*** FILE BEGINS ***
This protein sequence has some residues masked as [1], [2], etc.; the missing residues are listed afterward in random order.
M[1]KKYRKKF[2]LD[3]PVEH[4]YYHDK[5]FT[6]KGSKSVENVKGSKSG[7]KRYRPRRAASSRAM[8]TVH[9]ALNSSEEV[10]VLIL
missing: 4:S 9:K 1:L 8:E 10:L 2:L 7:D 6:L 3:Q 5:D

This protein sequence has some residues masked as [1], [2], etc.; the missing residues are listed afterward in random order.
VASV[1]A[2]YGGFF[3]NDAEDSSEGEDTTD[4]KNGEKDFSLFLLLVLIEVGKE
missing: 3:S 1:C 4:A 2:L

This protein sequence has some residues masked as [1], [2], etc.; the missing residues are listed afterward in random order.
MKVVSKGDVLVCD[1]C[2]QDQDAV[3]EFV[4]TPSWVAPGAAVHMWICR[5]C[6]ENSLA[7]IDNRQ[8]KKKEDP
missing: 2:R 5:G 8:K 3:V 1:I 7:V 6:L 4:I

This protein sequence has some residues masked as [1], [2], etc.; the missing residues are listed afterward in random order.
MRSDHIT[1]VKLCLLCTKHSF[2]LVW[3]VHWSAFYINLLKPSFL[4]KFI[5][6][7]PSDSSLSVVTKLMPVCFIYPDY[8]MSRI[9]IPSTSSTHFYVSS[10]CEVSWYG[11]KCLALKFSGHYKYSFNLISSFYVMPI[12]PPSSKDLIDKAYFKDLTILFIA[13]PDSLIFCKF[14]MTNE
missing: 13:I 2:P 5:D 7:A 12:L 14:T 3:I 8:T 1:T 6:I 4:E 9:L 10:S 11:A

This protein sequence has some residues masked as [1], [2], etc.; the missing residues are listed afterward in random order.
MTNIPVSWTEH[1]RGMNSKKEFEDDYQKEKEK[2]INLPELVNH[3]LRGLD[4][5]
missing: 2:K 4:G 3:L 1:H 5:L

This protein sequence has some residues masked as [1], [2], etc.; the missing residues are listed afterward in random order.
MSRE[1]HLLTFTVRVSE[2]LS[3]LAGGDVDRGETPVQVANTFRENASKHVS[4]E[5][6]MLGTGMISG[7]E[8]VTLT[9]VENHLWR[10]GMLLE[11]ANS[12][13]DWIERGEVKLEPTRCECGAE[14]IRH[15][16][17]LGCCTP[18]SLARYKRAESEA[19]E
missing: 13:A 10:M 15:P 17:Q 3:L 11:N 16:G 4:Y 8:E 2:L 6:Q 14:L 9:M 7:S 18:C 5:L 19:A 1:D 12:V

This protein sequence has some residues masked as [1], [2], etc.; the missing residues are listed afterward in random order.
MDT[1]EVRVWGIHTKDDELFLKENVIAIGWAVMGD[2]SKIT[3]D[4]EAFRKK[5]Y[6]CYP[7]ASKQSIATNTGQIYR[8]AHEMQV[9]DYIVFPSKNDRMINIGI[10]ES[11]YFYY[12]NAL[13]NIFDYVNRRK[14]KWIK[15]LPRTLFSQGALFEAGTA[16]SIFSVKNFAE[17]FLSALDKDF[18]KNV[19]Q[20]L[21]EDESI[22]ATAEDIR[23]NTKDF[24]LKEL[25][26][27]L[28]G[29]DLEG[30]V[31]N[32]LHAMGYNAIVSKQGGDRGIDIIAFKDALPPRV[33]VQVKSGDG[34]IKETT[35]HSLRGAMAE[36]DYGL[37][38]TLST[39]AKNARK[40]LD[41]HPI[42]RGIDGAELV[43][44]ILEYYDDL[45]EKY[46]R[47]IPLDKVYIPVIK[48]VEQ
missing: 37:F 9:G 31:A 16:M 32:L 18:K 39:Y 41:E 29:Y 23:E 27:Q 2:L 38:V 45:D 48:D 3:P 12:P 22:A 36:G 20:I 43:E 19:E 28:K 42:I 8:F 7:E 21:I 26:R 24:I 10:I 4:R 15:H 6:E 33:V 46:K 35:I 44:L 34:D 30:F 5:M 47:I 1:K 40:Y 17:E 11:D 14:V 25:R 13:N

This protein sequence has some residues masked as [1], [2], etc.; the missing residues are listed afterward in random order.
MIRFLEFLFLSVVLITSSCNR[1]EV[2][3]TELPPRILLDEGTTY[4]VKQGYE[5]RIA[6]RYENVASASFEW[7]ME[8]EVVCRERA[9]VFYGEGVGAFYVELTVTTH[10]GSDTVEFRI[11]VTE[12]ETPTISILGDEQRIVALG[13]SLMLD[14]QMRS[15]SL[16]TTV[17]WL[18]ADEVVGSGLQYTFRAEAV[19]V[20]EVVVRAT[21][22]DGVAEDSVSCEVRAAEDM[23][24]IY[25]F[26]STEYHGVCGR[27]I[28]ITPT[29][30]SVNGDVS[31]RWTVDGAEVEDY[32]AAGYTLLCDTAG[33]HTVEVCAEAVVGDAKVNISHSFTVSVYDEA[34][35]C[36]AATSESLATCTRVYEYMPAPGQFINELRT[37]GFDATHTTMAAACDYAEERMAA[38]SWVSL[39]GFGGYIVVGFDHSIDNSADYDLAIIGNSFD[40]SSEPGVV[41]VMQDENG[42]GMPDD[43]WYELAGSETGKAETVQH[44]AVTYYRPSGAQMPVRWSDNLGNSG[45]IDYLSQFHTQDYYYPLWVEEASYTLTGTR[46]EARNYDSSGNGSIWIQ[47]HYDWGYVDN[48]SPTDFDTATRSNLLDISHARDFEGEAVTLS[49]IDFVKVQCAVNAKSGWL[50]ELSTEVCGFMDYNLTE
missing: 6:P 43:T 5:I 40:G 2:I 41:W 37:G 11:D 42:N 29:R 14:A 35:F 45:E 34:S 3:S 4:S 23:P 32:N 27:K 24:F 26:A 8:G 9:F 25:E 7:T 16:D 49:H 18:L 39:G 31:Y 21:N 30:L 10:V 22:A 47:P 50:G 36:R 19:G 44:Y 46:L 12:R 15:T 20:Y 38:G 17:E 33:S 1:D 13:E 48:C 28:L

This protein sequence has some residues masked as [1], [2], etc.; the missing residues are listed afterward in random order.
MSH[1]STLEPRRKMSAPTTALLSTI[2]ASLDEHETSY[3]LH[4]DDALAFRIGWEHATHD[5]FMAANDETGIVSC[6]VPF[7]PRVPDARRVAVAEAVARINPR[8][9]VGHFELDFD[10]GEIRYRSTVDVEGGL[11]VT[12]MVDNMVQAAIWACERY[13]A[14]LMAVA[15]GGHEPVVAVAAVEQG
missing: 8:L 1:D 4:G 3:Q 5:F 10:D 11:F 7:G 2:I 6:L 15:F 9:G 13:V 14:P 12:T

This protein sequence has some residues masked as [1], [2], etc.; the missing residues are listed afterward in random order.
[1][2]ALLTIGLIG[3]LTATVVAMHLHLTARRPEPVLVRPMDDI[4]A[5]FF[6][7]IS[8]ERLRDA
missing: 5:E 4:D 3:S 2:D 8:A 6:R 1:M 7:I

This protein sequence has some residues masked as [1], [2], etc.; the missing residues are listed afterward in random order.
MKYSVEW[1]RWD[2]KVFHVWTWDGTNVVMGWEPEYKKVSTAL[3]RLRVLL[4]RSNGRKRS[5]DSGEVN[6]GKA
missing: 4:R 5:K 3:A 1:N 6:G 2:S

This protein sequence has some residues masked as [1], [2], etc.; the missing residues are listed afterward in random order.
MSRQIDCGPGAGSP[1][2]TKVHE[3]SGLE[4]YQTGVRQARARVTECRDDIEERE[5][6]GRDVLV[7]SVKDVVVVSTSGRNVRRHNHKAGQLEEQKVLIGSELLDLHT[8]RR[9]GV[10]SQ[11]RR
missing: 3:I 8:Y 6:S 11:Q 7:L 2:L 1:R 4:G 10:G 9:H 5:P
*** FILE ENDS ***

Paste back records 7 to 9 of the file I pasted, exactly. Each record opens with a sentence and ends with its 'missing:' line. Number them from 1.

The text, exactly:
This protein sequence has some residues masked as [1], [2], etc.; the missing residues are listed afterward in random order.
MDT[1]EVRVWGIHTKDDELFLKENVIAIGWAVMGD[2]SKIT[3]D[4]EAFRKK[5]Y[6]CYP[7]ASKQSIATNTGQIYR[8]AHEMQV[9]DYIVFPSKNDRMINIGI[10]ES[11]YFYY[12]NAL[13]NIFDYVNRRK[14]KWIK[15]LPRTLFSQGALFEAGTA[16]SIFSVKNFAE[17]FLSALDKDF[18]KNV[19]Q[20]L[21]EDESI[22]ATAEDIR[23]NTKDF[24]LKEL[25][26][27]L[28]G[29]DLEG[30]V[31]N[32]LHAMGYNAIVSKQGGDRGIDIIAFKDALPPRV[33]VQVKSGDG[34]IKETT[35]HSLRGAMAE[36]DYGL[37][38]TLST[39]AKNARK[40]LD[41]HPI[42]RGIDGAELV[43][44]ILEYYDDL[45]EKY[46]R[47]IPLDKVYIPVIK[48]VEQ
missing: 37:F 9:G 31:A 16:M 32:L 18:K 39:Y 41:E 29:Y 23:E 27:Q 2:L 38:V 45:D 48:D 3:P 12:P 22:A 36:G 20:I 43:E 19:E 28:K 42:I 8:F 7:E 21:I 26:R 24:I 10:I 4:R 15:H 6:E 33:V 46:K 35:I 44:L 34:D 30:F 5:M 47:I 1:K 40:Y 17:E 11:D 14:V 25:R 13:N

This protein sequence has some residues masked as [1], [2], etc.; the missing residues are listed afterward in random order.
MIRFLEFLFLSVVLITSSCNR[1]EV[2][3]TELPPRILLDEGTTY[4]VKQGYE[5]RIA[6]RYENVASASFEW[7]ME[8]EVVCRERA[9]VFYGEGVGAFYVELTVTTH[10]GSDTVEFRI[11]VTE[12]ETPTISILGDEQRIVALG[13]SLMLD[14]QMRS[15]SL[16]TTV[17]WL[18]ADEVVGSGLQYTFRAEAV[19]V[20]EVVVRAT[21][22]DGVAEDSVSCEVRAAEDM[23][24]IY[25]F[26]STEYHGVCGR[27]I[28]ITPT[29][30]SVNGDVS[31]RWTVDGAEVEDY[32]AAGYTLLCDTAG[33]HTVEVCAEAVVGDAKVNISHSFTVSVYDEA[34][35]C[36]AATSESLATCTRVYEYMPAPGQFINELRT[37]GFDATHTTMAAACDYAEERMAA[38]SWVSL[39]GFGGYIVVGFDHSIDNSADYDLAIIGNSFD[40]SSEPGVV[41]VMQDENG[42]GMPDD[43]WYELAGSETGKAETVQH[44]AVTYYRPSGAQMPVRWSDNLGNSG[45]IDYLSQFHTQDYYYPLWVEEASYTLTGTR[46]EARNYDSSGNGSIWIQ[47]HYDWGYVDN[48]SPTDFDTATRSNLLDISHARDFEGEAVTLS[49]IDFVKVQCAVNAKSGWL[50]ELSTEVCGFMDYNLTE
missing: 6:P 43:T 5:I 40:G 2:I 41:W 37:G 11:D 42:N 29:R 14:A 35:F 45:E 34:S 3:S 4:S 23:P 32:N 27:K 24:F 26:A 8:G 9:F 25:E 7:T 16:D 49:H 18:L 39:G 31:Y 21:N 30:L 10:V 22:A 47:P 50:G 36:R 19:G 44:Y 46:L 12:R 15:T 20:Y 38:G 17:E 33:S 1:D 13:E 48:C 28:L

This protein sequence has some residues masked as [1], [2], etc.; the missing residues are listed afterward in random order.
MSH[1]STLEPRRKMSAPTTALLSTI[2]ASLDEHETSY[3]LH[4]DDALAFRIGWEHATHD[5]FMAANDETGIVSC[6]VPF[7]PRVPDARRVAVAEAVARINPR[8][9]VGHFELDFD[10]GEIRYRSTVDVEGGL[11]VT[12]MVDNMVQAAIWACERY[13]A[14]LMAVA[15]GGHEPVVAVAAVEQG
missing: 8:L 1:D 4:G 3:Q 5:F 10:D 11:F 7:G 2:I 6:L 15:F 9:G 13:V 14:P 12:T